ERIC Number: EJ793709
Record Type: Journal
Publication Date: 2008
Reference Count: 63
Expanding Acculturation Theory: Are Acculturation Models and the Adaptiveness of Acculturation Strategies Generalizable in a Colonial Context?
Cheung-Blunden, Violet L.; Juang, Linda P.
International Journal of Behavioral Development, v32 n1 p21-33 2008
Most acculturation research has been conducted in immigrant settings. The present study examined the generalizability of acculturation models and the adaptiveness of acculturation strategies in another bicultural environment--a colonial setting. The sample included 138 girls (M = 13.8 years) and their parents from Hong Kong, a former British colony. Results verified that both Chinese and western acculturation occurred on individual psychological levels and that the bidimensional model was a suitable acculturation framework. Using hierarchical multiple regression, results suggested that acculturation towards Chinese (majority) culture was related to better adaptation in terms of higher academic achievement and positive family dynamics (parental nurturance and closer family relationships). Acculturation towards western (minority) culture was related to poorer adaptation in terms of engaging in greater misconduct and negative family interactions (larger intergenerational value discrepancies and family conflicts). Thus, acculturation towards the majority culture held adaptive implications, whereas acculturation towards the minority culture held maladaptive implications. Consideration of the bicultural composition (e.g., status, prestige, strength of cultural networks of each culture) should be incorporated into acculturation theory to better understand adjustment implications across a wide range of contexts. (Contains 4 tables.)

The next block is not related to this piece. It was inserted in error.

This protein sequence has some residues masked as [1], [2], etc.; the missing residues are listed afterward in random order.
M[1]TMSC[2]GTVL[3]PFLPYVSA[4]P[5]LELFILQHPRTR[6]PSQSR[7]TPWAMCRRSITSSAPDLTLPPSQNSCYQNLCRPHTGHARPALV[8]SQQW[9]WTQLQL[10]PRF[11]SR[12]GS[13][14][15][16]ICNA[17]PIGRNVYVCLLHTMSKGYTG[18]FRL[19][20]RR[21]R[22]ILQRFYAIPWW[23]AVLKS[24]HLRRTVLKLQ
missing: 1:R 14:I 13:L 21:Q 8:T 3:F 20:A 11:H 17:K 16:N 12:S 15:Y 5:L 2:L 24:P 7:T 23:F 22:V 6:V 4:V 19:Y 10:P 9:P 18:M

Descriptors: Acculturation, Family Relationship, Foreign Countries, Generalization, Foreign Policy, Models, Females, Multiple Regression Analysis, Academic Achievement, Parent Child Relationship, Behavior Problems, Biculturalism, Western Civilization, Asian Culture
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Publication Type: Journal Articles; Reports - Research
Education Level: N/A
Authoring Institution: N/A
Identifiers - Location: Hong Kong